February 3rd, 2012|governance, Pakistan|3 Comments

Pakistan’s Sufis Preach Faith and Ecstasy

Read this great blog and was tempted to cross-post a few bits here:

Every year, a few hundred thousand Sufis converge in Seh- wan, a town in Pakistan’s southeastern Sindh province, for a three-day festival marking the death of Lal Shahbaz Qalandar, in 1274. Qalandar, as he is almost universally called, belonged to a cast of mystics who consolidated Islam’s hold on this region; today, Pakistan’s two most populous provinces, Sindh and Punjab, comprise a dense archipelago of shrines devoted to these men. Sufis travel from one shrine to another for festivals known as urs, an Arabic word for “marriage,” symbolizing the union between Sufis and the divine. […]

April 15th, 2009|Islam, Sindh, Soul, Sufi poetry, Sufism|0 Comments

This night bitten dawn

By Raza Rumi

The triumph of a popular movement on March 16 has marked a new beginning. The retreat of an intransigent government and the wise response by the PML-N and the lawyers averted a major crisis that could have been violent, and also a potential recipe for harming the parliamentary system in its infancy. There was a sigh of relief among the public for a long-standing issue appeared to have been resolved. This has been a monumental achievement by all standards.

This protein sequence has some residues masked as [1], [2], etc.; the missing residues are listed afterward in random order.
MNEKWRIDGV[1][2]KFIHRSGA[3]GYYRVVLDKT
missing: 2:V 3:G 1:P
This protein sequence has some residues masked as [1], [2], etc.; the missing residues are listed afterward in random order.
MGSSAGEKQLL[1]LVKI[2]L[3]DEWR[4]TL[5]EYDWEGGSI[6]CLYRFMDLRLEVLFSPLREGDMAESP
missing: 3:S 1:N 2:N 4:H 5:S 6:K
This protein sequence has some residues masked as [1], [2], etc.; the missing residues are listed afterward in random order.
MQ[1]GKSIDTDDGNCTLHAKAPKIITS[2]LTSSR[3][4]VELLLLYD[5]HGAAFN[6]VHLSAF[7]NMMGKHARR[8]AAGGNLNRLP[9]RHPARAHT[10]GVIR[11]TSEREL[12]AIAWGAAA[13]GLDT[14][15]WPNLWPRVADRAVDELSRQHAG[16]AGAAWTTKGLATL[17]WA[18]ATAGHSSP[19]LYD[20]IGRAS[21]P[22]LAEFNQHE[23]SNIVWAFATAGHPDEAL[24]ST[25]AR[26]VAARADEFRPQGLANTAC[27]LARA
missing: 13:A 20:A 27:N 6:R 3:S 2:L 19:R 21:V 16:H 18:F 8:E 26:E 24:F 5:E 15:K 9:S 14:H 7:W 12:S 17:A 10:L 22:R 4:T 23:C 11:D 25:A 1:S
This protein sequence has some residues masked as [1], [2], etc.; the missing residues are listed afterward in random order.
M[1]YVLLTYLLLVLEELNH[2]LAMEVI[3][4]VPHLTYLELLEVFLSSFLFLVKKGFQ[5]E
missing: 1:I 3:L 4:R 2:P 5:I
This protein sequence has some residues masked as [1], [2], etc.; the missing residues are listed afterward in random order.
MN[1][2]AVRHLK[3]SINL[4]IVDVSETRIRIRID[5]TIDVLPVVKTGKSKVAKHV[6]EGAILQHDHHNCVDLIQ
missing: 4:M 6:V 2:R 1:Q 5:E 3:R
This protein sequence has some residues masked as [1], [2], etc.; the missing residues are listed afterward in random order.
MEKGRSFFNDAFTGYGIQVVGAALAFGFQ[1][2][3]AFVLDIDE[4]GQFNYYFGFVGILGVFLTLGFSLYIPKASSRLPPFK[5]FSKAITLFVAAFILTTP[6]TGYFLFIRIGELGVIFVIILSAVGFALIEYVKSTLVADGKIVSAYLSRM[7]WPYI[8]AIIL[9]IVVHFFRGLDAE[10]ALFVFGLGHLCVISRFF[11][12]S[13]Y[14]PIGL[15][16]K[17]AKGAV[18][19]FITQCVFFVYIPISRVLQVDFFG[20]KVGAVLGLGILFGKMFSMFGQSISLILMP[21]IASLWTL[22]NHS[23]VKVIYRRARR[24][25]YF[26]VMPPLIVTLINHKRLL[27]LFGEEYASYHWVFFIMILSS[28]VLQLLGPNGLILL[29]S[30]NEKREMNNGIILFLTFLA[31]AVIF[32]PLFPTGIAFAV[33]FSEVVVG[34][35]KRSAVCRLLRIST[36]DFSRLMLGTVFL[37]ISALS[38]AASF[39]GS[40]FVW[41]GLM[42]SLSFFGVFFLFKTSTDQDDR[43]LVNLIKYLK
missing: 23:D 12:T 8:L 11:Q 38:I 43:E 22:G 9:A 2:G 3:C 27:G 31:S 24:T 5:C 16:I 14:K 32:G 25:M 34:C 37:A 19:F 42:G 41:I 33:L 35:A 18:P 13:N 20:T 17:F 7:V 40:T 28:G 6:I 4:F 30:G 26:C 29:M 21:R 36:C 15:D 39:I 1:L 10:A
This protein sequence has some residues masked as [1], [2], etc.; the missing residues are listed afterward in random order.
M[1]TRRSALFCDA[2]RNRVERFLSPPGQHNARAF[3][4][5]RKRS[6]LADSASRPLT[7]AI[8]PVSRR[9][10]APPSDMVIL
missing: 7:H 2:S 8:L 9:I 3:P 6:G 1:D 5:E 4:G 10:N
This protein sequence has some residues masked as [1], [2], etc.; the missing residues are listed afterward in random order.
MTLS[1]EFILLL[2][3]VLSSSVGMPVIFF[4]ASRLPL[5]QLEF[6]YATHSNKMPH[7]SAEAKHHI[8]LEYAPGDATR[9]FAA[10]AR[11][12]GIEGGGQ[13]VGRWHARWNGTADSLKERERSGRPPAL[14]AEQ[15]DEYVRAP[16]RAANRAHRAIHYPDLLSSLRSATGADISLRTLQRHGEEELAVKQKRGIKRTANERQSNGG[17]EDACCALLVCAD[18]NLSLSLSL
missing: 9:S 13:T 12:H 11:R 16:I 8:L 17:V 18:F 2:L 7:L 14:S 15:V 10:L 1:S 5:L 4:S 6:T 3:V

However, the inherent imbalances within Pakistan’s power structure and the state of its polity are yet to be addressed and the contradictions of how our power is exercised stared us as the good news rolled out through the ubiquitous TV channels and their zealous presenters. The way quintessentially political issues and turf-wars between the PPP and PML-N were battled and resolved through a stage-managed process only concealed the bitter power-realities of Pakistan. […]

April 2nd, 2009|Personal|2 Comments

Pakistan: turmoil,implosions and drama

Pakistan is once again in political turmoil. Two popular Punjabi leaders are disqualified by a court that has been maligned over the last few months. Governor’s rule has been imposed in the larger province – epicentre of Pakistani power.

Overall these recent developments do not bode well for […]

February 26th, 2009|Politics|2 Comments

On Habib Jalib

Kazim Aizaz Alam has sent this piece on the great poet for publication at Jahane Rumi.

I was recently introduced to someone who had been a companion of Habib Jalib. Khurshid sahib now works at the Karachi-based afternoon paper, Qaumi Akhbar, and sometimes reminisces about the good times he shared with people associated with the film industry. Being a film/theatre reporter for 59 years now (yes, he started his journalistic career in 1950!) Khurshid sahib has come in touch with every notable film star, director, writer, poet, musician and singer of Pakistan.